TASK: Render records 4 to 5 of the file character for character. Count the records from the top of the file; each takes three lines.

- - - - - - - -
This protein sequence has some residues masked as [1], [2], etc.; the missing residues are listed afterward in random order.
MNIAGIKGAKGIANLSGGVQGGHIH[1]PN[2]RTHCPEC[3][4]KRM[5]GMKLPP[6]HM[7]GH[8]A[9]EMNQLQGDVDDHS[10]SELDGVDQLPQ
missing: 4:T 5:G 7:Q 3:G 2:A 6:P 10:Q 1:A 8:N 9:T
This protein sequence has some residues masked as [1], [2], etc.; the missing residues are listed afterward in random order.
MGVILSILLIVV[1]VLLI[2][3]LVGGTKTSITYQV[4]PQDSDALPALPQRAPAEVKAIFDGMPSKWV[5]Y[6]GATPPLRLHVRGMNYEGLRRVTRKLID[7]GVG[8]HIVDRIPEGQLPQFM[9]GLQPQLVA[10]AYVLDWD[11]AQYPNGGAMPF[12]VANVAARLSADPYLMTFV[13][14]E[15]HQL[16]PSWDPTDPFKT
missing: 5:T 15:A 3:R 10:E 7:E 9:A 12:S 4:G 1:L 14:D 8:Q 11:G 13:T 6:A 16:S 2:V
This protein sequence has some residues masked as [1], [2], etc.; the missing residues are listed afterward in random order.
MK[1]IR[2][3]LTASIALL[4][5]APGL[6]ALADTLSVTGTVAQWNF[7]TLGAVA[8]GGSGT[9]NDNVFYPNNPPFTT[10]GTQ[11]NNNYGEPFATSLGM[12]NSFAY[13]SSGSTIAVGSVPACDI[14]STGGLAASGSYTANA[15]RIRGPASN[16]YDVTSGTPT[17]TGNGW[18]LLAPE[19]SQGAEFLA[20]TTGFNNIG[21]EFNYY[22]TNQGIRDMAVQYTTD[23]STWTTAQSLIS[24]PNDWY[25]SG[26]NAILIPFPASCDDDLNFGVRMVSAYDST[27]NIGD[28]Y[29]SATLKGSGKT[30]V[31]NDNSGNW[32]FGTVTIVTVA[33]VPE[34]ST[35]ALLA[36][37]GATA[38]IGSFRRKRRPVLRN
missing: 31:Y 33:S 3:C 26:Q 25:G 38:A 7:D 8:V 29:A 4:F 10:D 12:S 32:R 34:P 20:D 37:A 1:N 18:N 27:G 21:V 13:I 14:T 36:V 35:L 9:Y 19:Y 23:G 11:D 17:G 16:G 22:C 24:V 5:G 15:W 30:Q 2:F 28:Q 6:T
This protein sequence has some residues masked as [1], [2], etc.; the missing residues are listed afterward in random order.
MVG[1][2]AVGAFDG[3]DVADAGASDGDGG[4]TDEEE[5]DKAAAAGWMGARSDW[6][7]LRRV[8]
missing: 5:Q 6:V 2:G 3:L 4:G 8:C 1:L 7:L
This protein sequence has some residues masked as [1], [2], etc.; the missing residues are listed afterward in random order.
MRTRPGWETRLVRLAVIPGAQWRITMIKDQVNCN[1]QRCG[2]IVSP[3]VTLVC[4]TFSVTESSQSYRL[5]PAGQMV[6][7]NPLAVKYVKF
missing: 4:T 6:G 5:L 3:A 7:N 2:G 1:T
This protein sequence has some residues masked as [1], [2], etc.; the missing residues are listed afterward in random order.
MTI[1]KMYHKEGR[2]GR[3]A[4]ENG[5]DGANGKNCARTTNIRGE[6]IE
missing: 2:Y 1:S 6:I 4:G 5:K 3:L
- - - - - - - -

This protein sequence has some residues masked as [1], [2], etc.; the missing residues are listed afterward in random order.
MVG[1][2]AVGAFDG[3]DVADAGASDGDGG[4]TDEEE[5]DKAAAAGWMGARSDW[6][7]LRRV[8]
missing: 5:Q 6:V 2:G 3:L 4:G 8:C 1:L 7:L
This protein sequence has some residues masked as [1], [2], etc.; the missing residues are listed afterward in random order.
MRTRPGWETRLVRLAVIPGAQWRITMIKDQVNCN[1]QRCG[2]IVSP[3]VTLVC[4]TFSVTESSQSYRL[5]PAGQMV[6][7]NPLAVKYVKF
missing: 4:T 6:G 5:L 3:A 7:N 2:G 1:T